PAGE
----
Star rating: 3/5.
St Luke’s Hospital Group
The introduction by the chief executive officer, medical and
clinical directors of St Luke’s to these essays concludes:
“It is abundantly clear that the decision to close the long-stay
institutions had the unforeseen consequence of leaving a shortfall
in specialist provision, and it is now time to address this.” That
may be true but despite its arresting title this book does not get
us very far, writes James Churchill.
It is an interesting collection of essays – historical,
personal, legal and philosophical – about the current post-Valuing
People policy flux. A parent of two autistic sons and a survivor of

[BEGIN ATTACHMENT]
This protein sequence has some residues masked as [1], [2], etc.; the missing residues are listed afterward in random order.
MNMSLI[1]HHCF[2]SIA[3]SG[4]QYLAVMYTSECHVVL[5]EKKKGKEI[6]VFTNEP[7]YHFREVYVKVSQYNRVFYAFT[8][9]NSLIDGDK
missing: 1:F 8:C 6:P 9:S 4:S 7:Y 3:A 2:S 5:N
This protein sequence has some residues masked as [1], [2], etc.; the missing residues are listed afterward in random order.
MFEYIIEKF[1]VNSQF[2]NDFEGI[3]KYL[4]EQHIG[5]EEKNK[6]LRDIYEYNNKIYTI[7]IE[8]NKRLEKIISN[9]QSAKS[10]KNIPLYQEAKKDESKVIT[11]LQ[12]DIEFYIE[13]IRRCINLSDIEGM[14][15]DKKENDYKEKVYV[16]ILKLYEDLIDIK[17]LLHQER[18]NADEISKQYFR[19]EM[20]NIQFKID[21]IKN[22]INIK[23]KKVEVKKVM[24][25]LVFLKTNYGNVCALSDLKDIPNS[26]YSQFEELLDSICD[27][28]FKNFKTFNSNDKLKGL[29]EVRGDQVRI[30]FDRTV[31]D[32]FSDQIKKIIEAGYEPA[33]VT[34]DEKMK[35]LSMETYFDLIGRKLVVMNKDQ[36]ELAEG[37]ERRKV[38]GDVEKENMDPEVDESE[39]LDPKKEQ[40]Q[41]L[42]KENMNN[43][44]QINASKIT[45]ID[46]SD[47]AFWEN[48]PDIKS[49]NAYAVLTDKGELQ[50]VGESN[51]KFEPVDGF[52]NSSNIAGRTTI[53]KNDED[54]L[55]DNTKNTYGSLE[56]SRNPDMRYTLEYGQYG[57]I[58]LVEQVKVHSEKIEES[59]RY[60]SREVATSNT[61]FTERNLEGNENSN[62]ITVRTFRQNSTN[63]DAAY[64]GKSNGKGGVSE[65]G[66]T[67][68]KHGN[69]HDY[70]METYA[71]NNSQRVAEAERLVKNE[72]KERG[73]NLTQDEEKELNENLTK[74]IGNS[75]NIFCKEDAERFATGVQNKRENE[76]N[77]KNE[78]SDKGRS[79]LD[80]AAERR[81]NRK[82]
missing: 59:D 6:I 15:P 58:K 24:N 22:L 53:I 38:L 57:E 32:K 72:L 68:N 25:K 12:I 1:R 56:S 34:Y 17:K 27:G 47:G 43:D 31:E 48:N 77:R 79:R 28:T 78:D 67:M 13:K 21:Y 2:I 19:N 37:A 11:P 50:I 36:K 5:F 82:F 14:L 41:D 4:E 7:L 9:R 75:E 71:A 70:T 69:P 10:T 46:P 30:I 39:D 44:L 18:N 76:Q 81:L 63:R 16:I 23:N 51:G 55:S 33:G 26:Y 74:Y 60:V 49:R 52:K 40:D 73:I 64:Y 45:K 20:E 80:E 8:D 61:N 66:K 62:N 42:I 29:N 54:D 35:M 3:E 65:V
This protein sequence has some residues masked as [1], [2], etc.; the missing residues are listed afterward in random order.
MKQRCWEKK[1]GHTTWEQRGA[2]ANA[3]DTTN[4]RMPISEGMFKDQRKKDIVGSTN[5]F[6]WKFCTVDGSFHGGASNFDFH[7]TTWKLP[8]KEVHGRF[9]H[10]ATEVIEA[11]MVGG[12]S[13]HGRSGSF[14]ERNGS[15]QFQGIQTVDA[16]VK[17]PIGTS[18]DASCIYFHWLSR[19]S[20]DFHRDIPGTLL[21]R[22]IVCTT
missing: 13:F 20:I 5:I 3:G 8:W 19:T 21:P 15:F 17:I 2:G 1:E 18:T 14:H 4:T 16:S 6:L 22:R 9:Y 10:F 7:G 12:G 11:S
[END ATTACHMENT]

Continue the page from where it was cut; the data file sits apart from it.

mental health services give their individual take on where services
for the future should be headed. Lord Rix muses on the issue of
quality. Genevra Richardson concludes that using compulsory powers
outside hospitals is acceptable – with conditions attached. Gregory
O’Brien ponders the future of specialist mental health
services for people with learning disabilities, rejecting a return
to long-stay hospital care but allowing that specialist facilities
will still be needed. The book is not “Essays about low secure
hospitals in the field of learning disabilities” (as stated on the
cover) but it is still a thought-provoking mix of views.
James Churchill is chief executive of the Association of